The first Australian Guidelines for the assessment of absolute cardiovascular disease risk are now available. These guidelines were developed to support health professionals in the assessment of absolute cardiovascular risk.
Absolute risk, as defined in these guidelines, is the numerical probability of a cardiovascular event occurring within a five-year period. It reflects a person’s ‘individualised’ risk of cardiovascular disease (CVD), as opposed to the traditional method that considers various risk factors, such as high cholesterol or high blood pressure, in isolation.
These guidelines make recommendations for assessing absolute CVD risk in adults aged 45-74 years (35 years and above for Aboriginal or Torres Strait Islander adults). They feature sections on assessing adults:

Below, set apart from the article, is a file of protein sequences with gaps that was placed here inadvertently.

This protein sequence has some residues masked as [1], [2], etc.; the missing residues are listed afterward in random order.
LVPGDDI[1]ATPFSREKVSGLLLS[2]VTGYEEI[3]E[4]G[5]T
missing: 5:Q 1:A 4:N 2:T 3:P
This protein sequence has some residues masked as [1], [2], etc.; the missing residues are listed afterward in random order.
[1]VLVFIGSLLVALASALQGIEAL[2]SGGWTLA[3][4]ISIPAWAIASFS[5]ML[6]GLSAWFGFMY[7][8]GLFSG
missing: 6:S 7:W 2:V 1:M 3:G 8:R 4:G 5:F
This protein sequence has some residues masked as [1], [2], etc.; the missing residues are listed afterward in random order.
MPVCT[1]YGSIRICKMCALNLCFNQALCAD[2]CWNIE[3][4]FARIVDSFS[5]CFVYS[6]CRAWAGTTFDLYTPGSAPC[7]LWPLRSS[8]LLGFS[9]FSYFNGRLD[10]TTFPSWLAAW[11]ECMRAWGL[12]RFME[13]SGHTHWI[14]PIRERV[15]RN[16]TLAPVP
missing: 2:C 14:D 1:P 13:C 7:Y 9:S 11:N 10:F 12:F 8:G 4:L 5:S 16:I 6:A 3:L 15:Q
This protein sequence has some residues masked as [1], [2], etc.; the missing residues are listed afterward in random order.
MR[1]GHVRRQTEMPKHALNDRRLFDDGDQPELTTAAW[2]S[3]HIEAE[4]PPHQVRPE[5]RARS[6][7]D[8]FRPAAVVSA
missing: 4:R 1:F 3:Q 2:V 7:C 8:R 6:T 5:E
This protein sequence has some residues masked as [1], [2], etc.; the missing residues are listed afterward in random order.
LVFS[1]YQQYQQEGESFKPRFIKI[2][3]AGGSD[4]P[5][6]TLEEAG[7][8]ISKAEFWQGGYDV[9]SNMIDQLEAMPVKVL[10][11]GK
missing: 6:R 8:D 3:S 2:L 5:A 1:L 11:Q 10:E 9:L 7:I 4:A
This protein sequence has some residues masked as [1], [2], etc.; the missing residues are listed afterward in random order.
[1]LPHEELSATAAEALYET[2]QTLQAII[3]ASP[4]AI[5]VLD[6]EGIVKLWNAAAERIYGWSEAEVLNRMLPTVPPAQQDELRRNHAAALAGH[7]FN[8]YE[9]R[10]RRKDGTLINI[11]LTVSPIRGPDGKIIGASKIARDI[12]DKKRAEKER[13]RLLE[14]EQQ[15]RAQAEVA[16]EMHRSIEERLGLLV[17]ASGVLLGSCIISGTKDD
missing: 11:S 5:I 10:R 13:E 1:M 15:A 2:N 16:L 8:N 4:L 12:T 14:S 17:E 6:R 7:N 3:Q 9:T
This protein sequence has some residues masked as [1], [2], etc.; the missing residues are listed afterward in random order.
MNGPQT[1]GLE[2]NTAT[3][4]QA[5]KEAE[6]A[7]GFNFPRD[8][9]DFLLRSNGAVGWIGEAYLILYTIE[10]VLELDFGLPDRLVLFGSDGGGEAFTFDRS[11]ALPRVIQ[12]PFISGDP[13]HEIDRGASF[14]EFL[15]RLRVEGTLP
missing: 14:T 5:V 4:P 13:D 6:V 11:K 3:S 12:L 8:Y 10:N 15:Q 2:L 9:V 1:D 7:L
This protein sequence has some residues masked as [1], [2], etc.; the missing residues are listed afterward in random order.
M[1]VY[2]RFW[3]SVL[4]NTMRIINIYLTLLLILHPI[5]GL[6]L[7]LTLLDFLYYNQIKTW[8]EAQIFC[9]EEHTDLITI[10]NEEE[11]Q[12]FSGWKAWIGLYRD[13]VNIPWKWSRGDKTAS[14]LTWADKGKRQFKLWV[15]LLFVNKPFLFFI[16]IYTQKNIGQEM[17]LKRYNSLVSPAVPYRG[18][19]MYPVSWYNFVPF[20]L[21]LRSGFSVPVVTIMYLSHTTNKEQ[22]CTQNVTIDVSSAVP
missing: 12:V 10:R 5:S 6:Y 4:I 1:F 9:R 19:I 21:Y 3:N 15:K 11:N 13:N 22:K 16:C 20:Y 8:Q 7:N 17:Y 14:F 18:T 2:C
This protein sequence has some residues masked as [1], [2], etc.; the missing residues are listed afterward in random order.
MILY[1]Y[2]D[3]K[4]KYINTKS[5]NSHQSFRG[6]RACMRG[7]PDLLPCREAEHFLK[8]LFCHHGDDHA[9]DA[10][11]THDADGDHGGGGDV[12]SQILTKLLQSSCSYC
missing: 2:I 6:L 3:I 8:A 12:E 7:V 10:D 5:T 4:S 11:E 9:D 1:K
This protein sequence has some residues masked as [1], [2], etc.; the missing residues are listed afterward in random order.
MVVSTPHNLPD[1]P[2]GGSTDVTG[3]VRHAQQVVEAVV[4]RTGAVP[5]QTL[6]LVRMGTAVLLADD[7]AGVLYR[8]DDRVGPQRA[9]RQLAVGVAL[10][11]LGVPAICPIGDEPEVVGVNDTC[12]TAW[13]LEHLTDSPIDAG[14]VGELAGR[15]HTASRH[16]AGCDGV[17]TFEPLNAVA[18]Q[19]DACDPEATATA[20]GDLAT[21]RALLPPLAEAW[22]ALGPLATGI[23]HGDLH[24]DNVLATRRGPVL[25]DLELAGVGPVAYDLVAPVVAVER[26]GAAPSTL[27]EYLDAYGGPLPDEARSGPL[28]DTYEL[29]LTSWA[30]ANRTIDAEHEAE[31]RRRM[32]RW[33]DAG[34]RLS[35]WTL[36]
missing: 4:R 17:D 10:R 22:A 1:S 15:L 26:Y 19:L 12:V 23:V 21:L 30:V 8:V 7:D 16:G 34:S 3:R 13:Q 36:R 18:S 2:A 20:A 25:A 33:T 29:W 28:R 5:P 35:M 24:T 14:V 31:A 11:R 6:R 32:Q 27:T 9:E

- without known CVD
- with diabetes or chronic kidney disease
- who are overweight or obese.
These guidelines are an important step toward a single preventive approach to CVD in Australia. Clinical decisions based on absolute risk can lead to improved health outcomes by identifying people most at risk and directing the right treatments to them.
The guidelines were developed by the National Vascular Disease Prevention Alliance (NVDPA)* and approved by the National Health and Medical Research Council.
*NVDPA members: Diabetes Australia, Kidney Health Australia, the National Heart Foundation of Australia and the National Stroke Foundation.